It is estimated that up to 10% of power is lost to this basic design flaw.
Considering that electric motors gobble up more than $3 trillion worth of electricity per year, and electric generators account for the production of close to $6 trillion worth of power, you can start to see the sheer magnitude of this problem.
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Ones and Zeros to the Rescue
So, where exactly does artificial intelligence come in?
Well, it all started when a team of engineers, working at a small tech Canadian tech firm, asked the question: What if we moderated the distribution of charge within that basic Michael Faraday copper coil to adapt to varying motor speeds?
The idea wasn't to redesign the motor itself, but rather to change the way electricity flowed into it.
This is a software solution to a hardware issue, and it relies completely on artificial intelligence algorithms.
These algorithms, which have been developed and "trained" over the course of thousands of hours’ worth of testing, can micromanage the distribution of energy in such a way that motor efficiency improves by as much as 10%.
And with that massive improvement also comes increased reliability, less wear on the hardware, and a longer service life.
No More Burning Teslas, No More Runaway Turbines
With such a huge impact on existing technologies, you would think that major companies would be champing at the bit to get this technology into their machines.
And you wouldn't be wrong.
Right now, major industrial and commercial equipment manufacturers are already working alongside this tiny Canadian company to put this technology (called dynamic power management, or DPM) into large-scale commercial machines, such as high-speed trains and wind turbines, and into smaller, consumer-targeted products like a retrofit kit for converting conventional gas-powered cars into electric motor-driven vehicles.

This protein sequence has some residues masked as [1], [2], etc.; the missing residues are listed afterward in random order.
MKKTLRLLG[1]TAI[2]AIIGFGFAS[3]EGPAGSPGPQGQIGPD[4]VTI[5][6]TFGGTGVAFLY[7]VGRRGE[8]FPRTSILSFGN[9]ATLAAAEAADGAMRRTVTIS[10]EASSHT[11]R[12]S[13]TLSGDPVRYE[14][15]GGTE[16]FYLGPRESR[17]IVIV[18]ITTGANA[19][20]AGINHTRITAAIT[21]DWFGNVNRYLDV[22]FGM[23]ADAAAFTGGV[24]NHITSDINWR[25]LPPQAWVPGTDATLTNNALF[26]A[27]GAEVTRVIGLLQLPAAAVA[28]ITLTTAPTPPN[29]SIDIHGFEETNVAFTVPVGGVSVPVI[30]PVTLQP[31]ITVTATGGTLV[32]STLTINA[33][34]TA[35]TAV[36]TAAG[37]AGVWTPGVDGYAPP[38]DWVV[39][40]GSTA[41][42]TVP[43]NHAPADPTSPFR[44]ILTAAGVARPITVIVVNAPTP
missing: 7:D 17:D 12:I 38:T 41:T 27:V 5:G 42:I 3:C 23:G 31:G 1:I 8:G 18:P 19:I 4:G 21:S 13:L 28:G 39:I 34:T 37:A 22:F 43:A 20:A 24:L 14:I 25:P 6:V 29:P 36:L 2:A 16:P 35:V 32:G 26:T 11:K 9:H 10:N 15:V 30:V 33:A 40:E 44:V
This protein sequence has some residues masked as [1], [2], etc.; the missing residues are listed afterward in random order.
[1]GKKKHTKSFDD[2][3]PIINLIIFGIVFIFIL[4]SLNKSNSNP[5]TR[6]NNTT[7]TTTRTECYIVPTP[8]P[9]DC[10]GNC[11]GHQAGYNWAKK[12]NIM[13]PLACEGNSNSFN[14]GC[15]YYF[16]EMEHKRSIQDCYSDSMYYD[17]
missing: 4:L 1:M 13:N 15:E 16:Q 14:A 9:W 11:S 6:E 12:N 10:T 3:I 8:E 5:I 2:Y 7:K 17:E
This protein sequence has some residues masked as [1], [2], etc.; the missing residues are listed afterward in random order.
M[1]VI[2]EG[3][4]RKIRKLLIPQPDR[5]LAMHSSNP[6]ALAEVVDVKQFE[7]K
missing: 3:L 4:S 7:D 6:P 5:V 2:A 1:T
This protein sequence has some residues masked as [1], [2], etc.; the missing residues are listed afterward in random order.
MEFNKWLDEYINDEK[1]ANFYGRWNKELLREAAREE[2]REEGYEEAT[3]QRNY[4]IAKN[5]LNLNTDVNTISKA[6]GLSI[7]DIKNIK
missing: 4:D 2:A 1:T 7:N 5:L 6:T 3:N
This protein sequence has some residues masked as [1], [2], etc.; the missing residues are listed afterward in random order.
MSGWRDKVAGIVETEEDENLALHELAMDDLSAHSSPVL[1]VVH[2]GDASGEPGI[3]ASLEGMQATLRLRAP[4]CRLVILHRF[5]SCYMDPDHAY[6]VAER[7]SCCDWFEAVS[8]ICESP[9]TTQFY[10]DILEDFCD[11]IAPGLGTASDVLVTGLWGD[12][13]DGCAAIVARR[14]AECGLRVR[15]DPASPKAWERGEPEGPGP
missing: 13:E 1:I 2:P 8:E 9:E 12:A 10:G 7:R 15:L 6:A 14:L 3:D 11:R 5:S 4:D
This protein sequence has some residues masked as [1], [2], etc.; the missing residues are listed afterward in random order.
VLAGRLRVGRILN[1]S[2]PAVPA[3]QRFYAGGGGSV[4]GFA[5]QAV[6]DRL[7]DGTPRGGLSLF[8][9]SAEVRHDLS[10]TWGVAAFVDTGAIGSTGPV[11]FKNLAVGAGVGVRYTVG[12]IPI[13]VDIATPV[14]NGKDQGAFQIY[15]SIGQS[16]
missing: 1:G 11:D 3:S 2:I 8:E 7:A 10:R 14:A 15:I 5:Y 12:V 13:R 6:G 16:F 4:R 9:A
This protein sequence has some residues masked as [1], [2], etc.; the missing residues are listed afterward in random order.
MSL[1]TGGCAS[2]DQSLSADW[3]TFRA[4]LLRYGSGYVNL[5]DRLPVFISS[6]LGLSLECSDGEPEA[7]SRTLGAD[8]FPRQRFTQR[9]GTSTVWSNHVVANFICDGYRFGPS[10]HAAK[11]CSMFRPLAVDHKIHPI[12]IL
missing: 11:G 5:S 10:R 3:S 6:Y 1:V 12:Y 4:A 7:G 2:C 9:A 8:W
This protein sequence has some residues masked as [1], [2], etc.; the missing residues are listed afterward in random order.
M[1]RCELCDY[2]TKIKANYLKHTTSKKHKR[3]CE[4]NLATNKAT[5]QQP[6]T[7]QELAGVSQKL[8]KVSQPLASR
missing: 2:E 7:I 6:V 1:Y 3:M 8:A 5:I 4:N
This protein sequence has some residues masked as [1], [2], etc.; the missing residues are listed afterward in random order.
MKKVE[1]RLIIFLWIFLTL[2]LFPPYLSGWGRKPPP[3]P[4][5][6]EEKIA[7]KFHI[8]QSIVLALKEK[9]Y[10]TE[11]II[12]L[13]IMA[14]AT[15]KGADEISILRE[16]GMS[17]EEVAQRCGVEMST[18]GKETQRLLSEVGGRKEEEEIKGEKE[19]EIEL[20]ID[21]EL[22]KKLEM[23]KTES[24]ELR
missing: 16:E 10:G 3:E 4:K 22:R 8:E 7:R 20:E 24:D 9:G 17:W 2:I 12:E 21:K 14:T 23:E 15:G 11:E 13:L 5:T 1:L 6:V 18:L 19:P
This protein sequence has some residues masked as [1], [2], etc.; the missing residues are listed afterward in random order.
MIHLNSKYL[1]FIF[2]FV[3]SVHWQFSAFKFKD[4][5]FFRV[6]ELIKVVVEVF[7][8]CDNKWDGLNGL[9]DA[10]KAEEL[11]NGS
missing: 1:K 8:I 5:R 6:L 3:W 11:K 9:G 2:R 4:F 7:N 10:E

But this is only the very start.
With benefits and competitive advantages of this caliber at stake, it is expected that more and more companies will be lining up to secure licenses for this technology in the near future.
One of them might even go so far as to buy this company outright, a solution that will certainly appeal to the bigger players like Tesla, VW, Mercedes, Toyota and any other carmaker scrambling to keep up with the emerging electric vehicle trend.
A decade from now, DPM will likely be found in millions of devices and machines across the globe. There is simply no escaping it.
Today, however, the company behind it is hardly known to anybody outside the industry.
Which means current shareholders are sitting on a potential gold mine.
The company's stock is already trading, so shares aren't hard to get. In fact, you could buy them from the very same device you're using to view this article.
To get the stock symbol and the rest of this incredible story, click here.
Fortune favors the bold,
Coming to us from an already impressive career as an independent trader and private investor, Alex's specialty is in the often misunderstood but highly profitable development-stage microcap sector. Focusing on young, aggressive, innovative biotech and technology firms from the U.S. and Canada, Alex has built a track record most Wall Street hedge funders would envy. Alex contributes his thoughts and insights regularly to Wealth Daily. To learn more about Alex, click here.